Ernest Hemingway and F. Scott Fitzgerald had a tense relationship, and nowhere is it showcased more clearly than in their exchange of bitingly sarcastic letters. When Hemingway sent Fitzgerald a draft of A Farewell to Arms, Fitzgerald sent it back with 10 pages of edits, to which Hemingway wrote back: “Kiss my ass.” Hemingway was rejected by the U.S. military for a bad eye during WWI, while Fitzgerald actually enlisted, yet Hemingway constantly referred to Fitzgerald as a coward and mocked his lack of ability as a soldier. After meeting in Paris in the 1920’s when Fitzgerald was visiting France, the two stayed in touch. One of their most frequent disagreements was on the subject of selling short stories to popular publications; Fitzgerald felt that it was nothing short of “whoring,” though both authors relied on this money at various points in their careers. In this letter, Fitzgerald applauds Hemingway’s decision to discontinue writing for Hearst.
Perkins sent me the check for 800 bits (as we westerners say), indicating, I hope, that you are now comfortably off in your own ascetic way. I am almost through my novel, got short and had to do three Post stories but as I am now their pet exhibit . . . . to the tune of 32,000 bits per felony it didn’t take long to come to the surface.
(This tough talk is not really characteristic of me—it’s the influence of All the Sad Young men Without Women in Love.) Louis Golding stepped off the boat and said you and I were the hope of American Letters (if you can find them) but aside from that things look black, “old pard”—Brommy is sweeping the West, Edna Ferber is sweeping the East and Paul Rosenfeld is sweeping what’s left into a large ornate waste-basket, a gift which any Real man would like, to be published in November under the title, The Real Leisure Class, containing the work of one-story Balzacs and poets so thin-skinned as to be moved by everything to exactly the same degree of mild remarking.
Lately I’ve enjoyed Some People, Bismark (Ludwing’s), Him (in parts) and the Memoirs of Ludendorff. I have a new German war book, Die Krieg Against Krieg, which shows men who mislaid their faces in Picardy and Caucasus—you can imagine how I thumb it over, my mouth fairly slithering with fascination.
If you write anything in the line of an “athletic” story please try the Post or let me try them for you, or Reynolds. You were wise not to tie up with Hearst’s. They are absolute bitches who feed on contracts like cultures, if I may coin a new simile.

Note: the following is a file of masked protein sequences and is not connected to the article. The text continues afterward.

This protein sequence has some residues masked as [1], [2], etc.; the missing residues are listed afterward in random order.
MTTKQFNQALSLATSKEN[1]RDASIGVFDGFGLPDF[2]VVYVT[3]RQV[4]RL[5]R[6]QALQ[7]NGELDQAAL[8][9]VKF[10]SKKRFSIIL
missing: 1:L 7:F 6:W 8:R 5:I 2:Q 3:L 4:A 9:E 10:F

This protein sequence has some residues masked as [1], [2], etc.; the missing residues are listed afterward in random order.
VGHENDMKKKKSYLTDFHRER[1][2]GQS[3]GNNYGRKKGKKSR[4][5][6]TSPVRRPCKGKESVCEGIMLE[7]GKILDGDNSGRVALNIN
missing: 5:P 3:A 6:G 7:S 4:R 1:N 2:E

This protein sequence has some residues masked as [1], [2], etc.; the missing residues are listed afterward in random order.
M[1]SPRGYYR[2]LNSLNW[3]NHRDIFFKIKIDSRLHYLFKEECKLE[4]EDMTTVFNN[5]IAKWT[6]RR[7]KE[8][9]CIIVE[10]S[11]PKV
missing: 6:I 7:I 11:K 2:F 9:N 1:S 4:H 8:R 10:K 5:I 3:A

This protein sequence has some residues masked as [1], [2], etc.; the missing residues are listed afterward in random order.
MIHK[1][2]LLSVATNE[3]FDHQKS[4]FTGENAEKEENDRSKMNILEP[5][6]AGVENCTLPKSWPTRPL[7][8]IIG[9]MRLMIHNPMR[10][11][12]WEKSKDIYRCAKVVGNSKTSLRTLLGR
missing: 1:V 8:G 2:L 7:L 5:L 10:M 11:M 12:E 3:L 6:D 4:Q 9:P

I’ve tasted no alcohol for a month but Xmas is coming.
Please write me at length about your adventures—I hear you were seen running through Portugal in used B.V.D.’s chewing ground glass and collecting material for a story about boule players; that you were publicity man for Lindbergh; that you have finished a novel a hundred thousand words long consisting entirely of the word “balls” used in new groupings; that you have been naturalized a Spaniard, dress always in a wine-skin with “zipper” vent and are engaged in bootlegging Spanish Fly between St. Sebastian and Biarritz where your agents sprinkle it on the floor of the Casino. I hope I have been misinformed but, alas!, it all has too true a ring. For your own good I should be back there, with both of us trying to be good fellows at a terrible rate. Just before you pass out next time think of me.
This is a wowsy country but France is [illegible] and I hope to spend March and April, or April and May, there and elsewhere on the continent.
How are you, physically and mentally? Do you sleep? “Now I Lay Me” was a fine story—you ought to write a companion piece, “Now I Lay Her.” Excuse my bawdiness but I’m oversexed and am having saltpeter put in my Pâté de Foie Gras au Truffles Provençal.
Please write news. My best to Pauline—Zelda’s also to you both. God will forgive everybody—even Robert McAlmon and Burton Roscoe.
From The Letters of F. Scott Fitzgerald. Edited by Andrew Turnbull. New York: Scribners, 1963.
The Best American Poetry blog recounts a characteristically bawdy incident in which Hemingway and Fitzgerald had a classic Parisian lunch and compared penis sizes.
A reflection on the Hemingway-Fitzgerald friendship and how it affected their literary achievements.